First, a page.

12 September 2018
Throughout September, while students across the country will be throwing themselves into freshers’ activities and the local nightlife, not many will think that while making friends for life they might also end up with a lifelong health condition.
National charity Action on Hearing Loss is warning that this concentrated period of non-stop partying can take its toll on students’ hearing and is urging them to wear ear plugs while going to clubs, bars and gigs during the freshers’ season.
Most people have experienced ringing in the ears after a night of partying, but six million – that’s one in ten – are living with it all the time. Tinnitus is often described as ‘ringing in your ears’, but some people might also hear buzzing, whistling or whooshing. It can occur after exposure to loud noise, in places like clubs and bars, and symptoms can last anywhere from 24-hours to being permanent damage.
For many the first experience of tinnitus starts during their college years. Final year student, James Eckstein, 25, used to work in a club and went out partying regularly until one morning he woke up with a ‘constant ringing’ sound in his left ear, which has never gone away.
He said: “I’m a musician and audio engineer, during college a teacher once explained to me about tinnitus and how important it was to protect your ears, but I didn’t think going to a nightclub a lot would affect this. At the time I was young, 19, and I just wanted to enjoy myself, like everyone else at that age.
“I used to visit nightclubs three to four times a week, as I worked in a nightclub and also went out multiple times. I never wore ear plugs because I was not educated well enough about the importance of wearing them. My tinnitus started about one year after I stopped going clubbing and raving. One day I discovered a constant ringing in my left ear, I had to go to the doctor four times to get referred to an ENT clinic to find out why. I did my own research and found out that your ears start to get damaged a little more each time you are exposed to loud noise. Unfortunately for me it was too late; I am 25 and I now have to live with this for the rest of my life.”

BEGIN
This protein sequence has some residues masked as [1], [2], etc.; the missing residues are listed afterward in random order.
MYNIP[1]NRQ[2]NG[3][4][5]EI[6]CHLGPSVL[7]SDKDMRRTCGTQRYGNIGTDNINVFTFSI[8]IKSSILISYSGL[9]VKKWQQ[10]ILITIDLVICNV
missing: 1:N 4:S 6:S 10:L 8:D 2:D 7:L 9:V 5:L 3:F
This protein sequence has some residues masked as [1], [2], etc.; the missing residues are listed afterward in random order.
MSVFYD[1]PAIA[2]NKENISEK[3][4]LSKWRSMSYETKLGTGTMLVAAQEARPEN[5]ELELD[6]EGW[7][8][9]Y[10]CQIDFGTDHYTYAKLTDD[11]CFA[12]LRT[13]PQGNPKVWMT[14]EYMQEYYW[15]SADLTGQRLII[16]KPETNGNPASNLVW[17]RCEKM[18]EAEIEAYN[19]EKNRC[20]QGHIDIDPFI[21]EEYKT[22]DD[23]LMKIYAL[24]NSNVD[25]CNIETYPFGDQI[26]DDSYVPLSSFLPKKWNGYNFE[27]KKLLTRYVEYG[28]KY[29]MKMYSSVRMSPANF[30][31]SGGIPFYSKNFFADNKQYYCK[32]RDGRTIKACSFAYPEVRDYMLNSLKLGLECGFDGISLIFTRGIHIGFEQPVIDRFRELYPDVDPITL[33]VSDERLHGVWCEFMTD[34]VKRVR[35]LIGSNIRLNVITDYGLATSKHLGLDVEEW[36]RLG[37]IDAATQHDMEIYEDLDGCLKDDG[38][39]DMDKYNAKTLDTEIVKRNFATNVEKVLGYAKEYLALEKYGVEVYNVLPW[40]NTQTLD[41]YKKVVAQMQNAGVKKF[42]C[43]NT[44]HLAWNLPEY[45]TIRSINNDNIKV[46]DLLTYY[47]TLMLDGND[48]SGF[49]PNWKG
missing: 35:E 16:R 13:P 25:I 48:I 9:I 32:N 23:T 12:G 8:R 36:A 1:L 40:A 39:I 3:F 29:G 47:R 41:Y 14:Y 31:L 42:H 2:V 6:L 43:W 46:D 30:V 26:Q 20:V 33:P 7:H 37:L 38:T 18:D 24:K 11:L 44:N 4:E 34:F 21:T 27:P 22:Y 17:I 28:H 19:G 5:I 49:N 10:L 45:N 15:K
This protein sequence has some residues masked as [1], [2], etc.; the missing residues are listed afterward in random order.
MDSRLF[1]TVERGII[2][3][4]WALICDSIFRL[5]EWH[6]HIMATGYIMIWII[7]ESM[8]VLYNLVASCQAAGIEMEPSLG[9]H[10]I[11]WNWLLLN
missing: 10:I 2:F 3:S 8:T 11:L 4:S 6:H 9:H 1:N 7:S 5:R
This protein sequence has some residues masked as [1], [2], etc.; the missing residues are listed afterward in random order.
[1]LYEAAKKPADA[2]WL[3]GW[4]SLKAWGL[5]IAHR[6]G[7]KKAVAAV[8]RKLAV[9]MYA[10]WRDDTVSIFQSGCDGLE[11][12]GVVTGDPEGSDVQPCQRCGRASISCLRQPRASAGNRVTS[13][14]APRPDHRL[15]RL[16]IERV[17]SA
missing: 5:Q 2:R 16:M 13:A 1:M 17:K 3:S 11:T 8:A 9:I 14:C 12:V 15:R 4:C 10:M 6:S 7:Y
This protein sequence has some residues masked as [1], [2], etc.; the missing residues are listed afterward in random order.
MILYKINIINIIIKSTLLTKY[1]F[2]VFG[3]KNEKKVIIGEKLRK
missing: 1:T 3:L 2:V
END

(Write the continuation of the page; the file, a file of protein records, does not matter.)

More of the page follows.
According to a recent online poll by Action on Hearing Loss, 72% of 800 people said they would wear earplugs if they were provided to them in a nightclub, but unfortunately only some nightclubs offer free earplugs or clearly advertise them as available to use.
James continued: “I think it’s a must that nightclubs should make clubbers aware of the potential damage it can cause over time. I know it may look uncool to promote this in a nightclub, but it’s a very important matter.
“I can’t stress how important it is to protect your ears. I used to go out all the time just partying and enjoying myself and now I regret not wearing plugs because I now have a faint constant ringing in my left ear.
“I’m currently studying Music and Sound Production Technology and I just want people to know that my tinnitus has not impacted my work or stopped me from pursuing my dream, you can still live the life you choose, I just want to educate people about protecting their hearing while hitting the clubs.”
To avoid getting tinnitus during the party-filled freshers’ season, the charity suggests taking simple steps. These include not standing too near the speakers for a prolonged amount of time, taking breaks from the noise and wearing ear plugs while going to clubs, bars and gigs. Modern earplugs are discreet, they don’t block out the music, only the dangerous frequencies and don’t get in a way of a having a good time.
Gemma Twitchen, Senior Audiologist at Action on Hearing Loss, explained: “We don’t want people to stop going to music events – that’s not what this is about. There is a misconception that if you wear ear plugs you can’t hear or enjoy the music, but this is simply not true! Ear plugs will block out the dangerous sound frequencies, still allowing you to listen to the music and enjoy it”.
The safe exposure time to listen to music at 85dB is eight hours. For context, the equivalent of 85bd is the sound of a food processor, but for sounds of 110–120dB, like in nightclubs, even a short exposure time of 15 minutes can cause hearing damage.
If you do experience symptoms of tinnitus for longer than a 24-hour period, the charity recommends people visit their local GP.
While there is currently no cure for tinnitus that does not mean you cannot live your life to the fullest. There are many effective ways of managing it. Visit the Action on Hearing Loss website for more information.
Notes to editors
RNID is the national charity helping people living with deafness, tinnitus and hearing loss to live the life they choose. RNID enables them to take control of their lives and remove the barriers in their way, giving people support and care, developing technology and treatments, and campaigning for equality.